Furthermore, Arsenal’s left side is far stronger in attack than their right side is because Arsenal overload the left flank. Tierney, Saka and Aubameyang combine well together and are usually the source of Arsenal’s attacks.
This is how City’s front 4 blocked off Arsenal’s centre-backs’ options in possession. Gabriel Magalhães and David Luiz were often forced to play long balls into their forwards.
Arsenal being forced to go long played into City’s hands because Arsenal were using 6 players in their build-up and City were nullifying them with 4 players. This meant that when Arsenal played long passes into their forwards, City had a 6v4 situation against Arsenal.
Even if Arsenal managed to win the first ball, City had numerical superiority, allowing them to protect against potential counters. Arsenal won the long ball at times, but City’s advantage in numbers meant they mostly won the second ball and extinguished the danger.
Here’s an example of how Manchester City’s press worked. Kyle Walker stays close to Aubameyang (top left), João Cancelo marks Saka (below Walker and Aubameyang), Bernardo Silva marks Ceballos, Rúben Dias and Rodri deal with Willian and Nathan Aké mark Nicolas Pépé. This set-up makes a 3-3-4 shape (from defence to attack).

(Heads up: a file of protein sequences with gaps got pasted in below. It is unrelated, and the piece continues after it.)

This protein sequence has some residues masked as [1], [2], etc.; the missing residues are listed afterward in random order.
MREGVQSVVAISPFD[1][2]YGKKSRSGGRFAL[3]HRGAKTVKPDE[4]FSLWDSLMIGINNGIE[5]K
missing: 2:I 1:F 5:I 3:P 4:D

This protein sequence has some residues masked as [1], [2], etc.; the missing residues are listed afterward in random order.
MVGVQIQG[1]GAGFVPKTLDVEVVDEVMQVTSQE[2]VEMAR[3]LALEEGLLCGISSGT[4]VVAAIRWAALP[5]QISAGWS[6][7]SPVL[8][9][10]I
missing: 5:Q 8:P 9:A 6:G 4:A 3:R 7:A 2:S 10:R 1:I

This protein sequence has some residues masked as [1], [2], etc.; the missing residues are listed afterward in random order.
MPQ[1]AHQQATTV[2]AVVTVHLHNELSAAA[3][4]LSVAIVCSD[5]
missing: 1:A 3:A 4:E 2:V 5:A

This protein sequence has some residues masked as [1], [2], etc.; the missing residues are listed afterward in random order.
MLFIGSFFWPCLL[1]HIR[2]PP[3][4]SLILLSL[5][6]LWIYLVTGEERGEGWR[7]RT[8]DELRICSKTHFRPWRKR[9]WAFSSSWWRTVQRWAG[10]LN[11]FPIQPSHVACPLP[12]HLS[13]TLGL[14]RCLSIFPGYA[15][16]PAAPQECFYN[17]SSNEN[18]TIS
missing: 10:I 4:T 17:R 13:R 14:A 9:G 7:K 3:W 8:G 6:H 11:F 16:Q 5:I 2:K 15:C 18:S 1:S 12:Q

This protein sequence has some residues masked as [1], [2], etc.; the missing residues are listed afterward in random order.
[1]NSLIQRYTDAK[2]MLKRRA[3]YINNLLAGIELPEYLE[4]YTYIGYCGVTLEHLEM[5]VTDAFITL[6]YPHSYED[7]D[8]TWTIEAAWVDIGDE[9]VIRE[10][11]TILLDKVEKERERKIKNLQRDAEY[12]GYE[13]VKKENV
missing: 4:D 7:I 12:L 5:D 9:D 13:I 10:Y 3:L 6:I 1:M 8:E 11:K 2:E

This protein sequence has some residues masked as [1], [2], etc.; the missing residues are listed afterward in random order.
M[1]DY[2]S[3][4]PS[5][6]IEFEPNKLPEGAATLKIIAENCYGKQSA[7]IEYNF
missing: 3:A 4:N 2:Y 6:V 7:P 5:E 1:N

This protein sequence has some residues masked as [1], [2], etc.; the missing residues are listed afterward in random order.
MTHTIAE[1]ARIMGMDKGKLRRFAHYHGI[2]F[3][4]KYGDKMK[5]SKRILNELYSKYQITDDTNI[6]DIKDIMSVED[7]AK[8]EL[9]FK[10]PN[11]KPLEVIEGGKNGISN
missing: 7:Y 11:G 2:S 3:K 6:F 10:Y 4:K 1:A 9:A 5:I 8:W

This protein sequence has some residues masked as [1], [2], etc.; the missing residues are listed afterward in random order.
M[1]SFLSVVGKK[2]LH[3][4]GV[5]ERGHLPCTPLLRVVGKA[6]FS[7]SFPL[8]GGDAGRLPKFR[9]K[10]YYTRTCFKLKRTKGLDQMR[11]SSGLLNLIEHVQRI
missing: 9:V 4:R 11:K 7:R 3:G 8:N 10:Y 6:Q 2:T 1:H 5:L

Willian playing at #9 didn’t help Arsenal as he’s less suited to winning aerial balls and holding play up than the likes of Eddie Nketiah and Alexandre Lacazette. Arsenal’s front 3 didn’t particularly do a good job of dropping deep in build-up or rotating their positions to test themselves against different defenders.
Cancelo played in the right half-space which meant he was up against Saka all night. He stuck with him when Arsenal were in possession which reduced the Gunners’ threat and allowed City to get Mahrez 1v1 with Tierney. Mahrez was involved in City’s opening goal and enjoyed a few of City’s best opportunities.